2. Casual & vague treatment of innovation talent

    Our second surprise was how these mentions were mostly in passing, not dedicated in-depth treatments. The blogs that did mention the topic offered pretty vague advice, such as “You need to hire the right people for innovation,” with little guidance on just how to do that.

  3. No framework for innovation talent

    Thirdly, the subject of innovation talent seems to lack an organizing theory or framework. There are shards of wisdom here and there about creative people, environments that foster creativity, the power of diverse teams, and the like.

Our overall, but unexpected, finding is that the vital subject of innovation talent is not well developed, and that there is a need for a framework for innovation talent, to guide companies on their innovation journeys.

The Drumroll, Please

That being said, three innovation blogs stand out for covering the subject of innovation talent, and for specific articles of value. Consider these blogs your starting point:

Blog Name # Facebook Fans # Twitter Followers
Stephen Shapiro Blog 5,544 7,763
Innovation Management 5,213 12,205
Destination Innovation 112 33,640

 

What Do You Want to Learn About Innovation Talent?

We’d like your opinion. Please comment on this blog post, telling us:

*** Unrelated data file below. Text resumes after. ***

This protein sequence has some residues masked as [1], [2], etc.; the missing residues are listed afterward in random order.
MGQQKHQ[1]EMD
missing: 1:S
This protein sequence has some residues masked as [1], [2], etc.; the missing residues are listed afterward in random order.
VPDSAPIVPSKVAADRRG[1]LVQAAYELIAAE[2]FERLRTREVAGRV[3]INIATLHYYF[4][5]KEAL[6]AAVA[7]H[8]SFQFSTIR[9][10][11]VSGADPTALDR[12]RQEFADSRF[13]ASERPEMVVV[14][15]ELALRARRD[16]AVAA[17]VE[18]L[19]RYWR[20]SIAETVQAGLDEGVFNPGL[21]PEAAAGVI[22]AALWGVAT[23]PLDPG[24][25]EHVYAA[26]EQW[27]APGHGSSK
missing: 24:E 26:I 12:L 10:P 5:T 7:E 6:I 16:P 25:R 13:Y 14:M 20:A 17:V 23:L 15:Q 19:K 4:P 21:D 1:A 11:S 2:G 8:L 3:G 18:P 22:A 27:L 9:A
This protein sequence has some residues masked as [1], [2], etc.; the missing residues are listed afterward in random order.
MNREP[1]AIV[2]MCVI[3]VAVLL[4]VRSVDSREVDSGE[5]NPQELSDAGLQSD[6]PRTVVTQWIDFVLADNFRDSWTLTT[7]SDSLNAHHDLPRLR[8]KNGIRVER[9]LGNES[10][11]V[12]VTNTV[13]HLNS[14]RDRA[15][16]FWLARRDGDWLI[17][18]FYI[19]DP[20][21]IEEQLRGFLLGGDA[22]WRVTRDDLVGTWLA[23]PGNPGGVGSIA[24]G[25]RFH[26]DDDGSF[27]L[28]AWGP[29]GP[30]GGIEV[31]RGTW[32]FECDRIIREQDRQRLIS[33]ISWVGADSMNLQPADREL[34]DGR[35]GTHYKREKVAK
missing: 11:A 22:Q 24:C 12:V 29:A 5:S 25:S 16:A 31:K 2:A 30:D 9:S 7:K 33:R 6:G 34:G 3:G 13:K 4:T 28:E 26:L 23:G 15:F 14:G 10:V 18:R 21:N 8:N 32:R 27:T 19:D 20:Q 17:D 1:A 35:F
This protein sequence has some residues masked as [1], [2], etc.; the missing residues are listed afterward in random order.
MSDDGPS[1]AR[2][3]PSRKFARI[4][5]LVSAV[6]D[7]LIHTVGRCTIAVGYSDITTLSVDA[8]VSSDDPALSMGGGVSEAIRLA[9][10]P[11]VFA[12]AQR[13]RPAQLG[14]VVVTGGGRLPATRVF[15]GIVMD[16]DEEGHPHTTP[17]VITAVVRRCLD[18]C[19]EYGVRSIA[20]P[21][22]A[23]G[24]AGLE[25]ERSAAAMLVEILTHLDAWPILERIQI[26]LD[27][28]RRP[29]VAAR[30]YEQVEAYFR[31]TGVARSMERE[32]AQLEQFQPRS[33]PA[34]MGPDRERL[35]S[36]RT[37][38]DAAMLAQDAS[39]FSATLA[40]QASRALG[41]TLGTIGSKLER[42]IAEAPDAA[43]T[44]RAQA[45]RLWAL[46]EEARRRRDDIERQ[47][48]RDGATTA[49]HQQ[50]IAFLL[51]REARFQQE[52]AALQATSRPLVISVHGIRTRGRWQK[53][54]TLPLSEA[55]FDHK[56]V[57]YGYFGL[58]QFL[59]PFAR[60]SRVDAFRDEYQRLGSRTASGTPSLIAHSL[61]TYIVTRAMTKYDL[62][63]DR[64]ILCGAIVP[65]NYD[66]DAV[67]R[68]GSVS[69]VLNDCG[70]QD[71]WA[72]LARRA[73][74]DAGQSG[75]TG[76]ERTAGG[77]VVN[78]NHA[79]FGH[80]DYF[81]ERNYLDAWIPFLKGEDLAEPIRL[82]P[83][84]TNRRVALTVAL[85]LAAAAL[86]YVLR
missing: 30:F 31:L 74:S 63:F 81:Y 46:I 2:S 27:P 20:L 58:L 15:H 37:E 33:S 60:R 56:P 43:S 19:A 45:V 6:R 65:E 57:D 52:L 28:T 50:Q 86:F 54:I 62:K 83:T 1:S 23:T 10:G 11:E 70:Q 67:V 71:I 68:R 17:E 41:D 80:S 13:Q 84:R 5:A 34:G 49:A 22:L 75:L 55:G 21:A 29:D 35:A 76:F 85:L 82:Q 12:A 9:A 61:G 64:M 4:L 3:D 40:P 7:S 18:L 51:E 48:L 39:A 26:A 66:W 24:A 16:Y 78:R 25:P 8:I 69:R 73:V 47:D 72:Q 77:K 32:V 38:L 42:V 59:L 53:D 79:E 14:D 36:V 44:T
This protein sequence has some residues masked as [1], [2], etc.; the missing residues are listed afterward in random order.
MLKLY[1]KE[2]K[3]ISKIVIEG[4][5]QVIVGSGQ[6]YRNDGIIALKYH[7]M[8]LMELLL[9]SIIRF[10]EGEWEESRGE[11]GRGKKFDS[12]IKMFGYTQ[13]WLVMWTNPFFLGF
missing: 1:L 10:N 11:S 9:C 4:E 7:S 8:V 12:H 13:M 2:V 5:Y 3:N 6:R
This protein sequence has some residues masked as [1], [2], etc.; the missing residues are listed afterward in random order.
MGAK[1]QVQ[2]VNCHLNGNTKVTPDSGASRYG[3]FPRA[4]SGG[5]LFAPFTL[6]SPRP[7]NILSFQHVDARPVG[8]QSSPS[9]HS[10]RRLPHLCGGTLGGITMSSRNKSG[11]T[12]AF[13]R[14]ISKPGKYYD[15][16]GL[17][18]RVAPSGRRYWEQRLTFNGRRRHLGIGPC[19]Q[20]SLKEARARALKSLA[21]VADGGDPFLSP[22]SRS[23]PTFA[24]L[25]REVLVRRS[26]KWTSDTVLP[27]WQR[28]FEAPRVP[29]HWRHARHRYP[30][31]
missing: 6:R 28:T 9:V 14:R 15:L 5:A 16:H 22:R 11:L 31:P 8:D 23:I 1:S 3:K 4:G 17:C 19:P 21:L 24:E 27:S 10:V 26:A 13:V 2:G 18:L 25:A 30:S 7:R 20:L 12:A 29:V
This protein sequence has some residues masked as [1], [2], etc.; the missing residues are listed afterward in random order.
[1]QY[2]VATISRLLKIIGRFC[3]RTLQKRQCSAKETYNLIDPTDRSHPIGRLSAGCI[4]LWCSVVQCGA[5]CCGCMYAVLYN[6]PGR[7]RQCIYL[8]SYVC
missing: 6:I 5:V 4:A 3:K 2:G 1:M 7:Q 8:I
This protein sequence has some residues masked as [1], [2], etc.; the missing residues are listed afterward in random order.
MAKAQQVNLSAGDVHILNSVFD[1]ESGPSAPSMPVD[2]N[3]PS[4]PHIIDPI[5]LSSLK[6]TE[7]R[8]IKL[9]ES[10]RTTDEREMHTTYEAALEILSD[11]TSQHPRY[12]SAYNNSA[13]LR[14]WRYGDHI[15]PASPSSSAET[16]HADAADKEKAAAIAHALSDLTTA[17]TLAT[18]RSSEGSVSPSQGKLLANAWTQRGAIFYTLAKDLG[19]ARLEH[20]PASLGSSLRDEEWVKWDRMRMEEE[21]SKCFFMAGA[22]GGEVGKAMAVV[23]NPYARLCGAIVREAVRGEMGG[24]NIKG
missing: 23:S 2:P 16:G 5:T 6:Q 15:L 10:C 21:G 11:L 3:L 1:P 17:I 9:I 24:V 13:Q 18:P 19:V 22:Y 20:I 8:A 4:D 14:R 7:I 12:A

1. Is innovation talent an important subject for you?
  2. What specifically, do you struggle with when it comes to the people side of innovation?
  3. What would you like to read about in an innovation talent blog?

Based on your feedback, we may just dedicate our writing to cracking the meaty subject of innovation talent!

About the Author

Suzan Briganti, CEO & Founder, Swarm Vision

Suzan Briganti brings 25 years of experience in research, strategy and innovation. Suzan has a patent pending in innovation software. She has grown Swarm Vision from a garage start-up to a trusted solution provider to global Fortune 500 clients. Swarm Vision is a platform to identify and leverage innovation talent in the enterprise to drive growth. Suzan leads Swarm Vision with a focus on building great products and teams. Suzan has an MBA summa cum laude from Boston University and a design degree from Italy.

Contact: suzan@swarmvision.com, @swarmvision

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Topics: innovation teams, innovation research, Innovation, innovation talent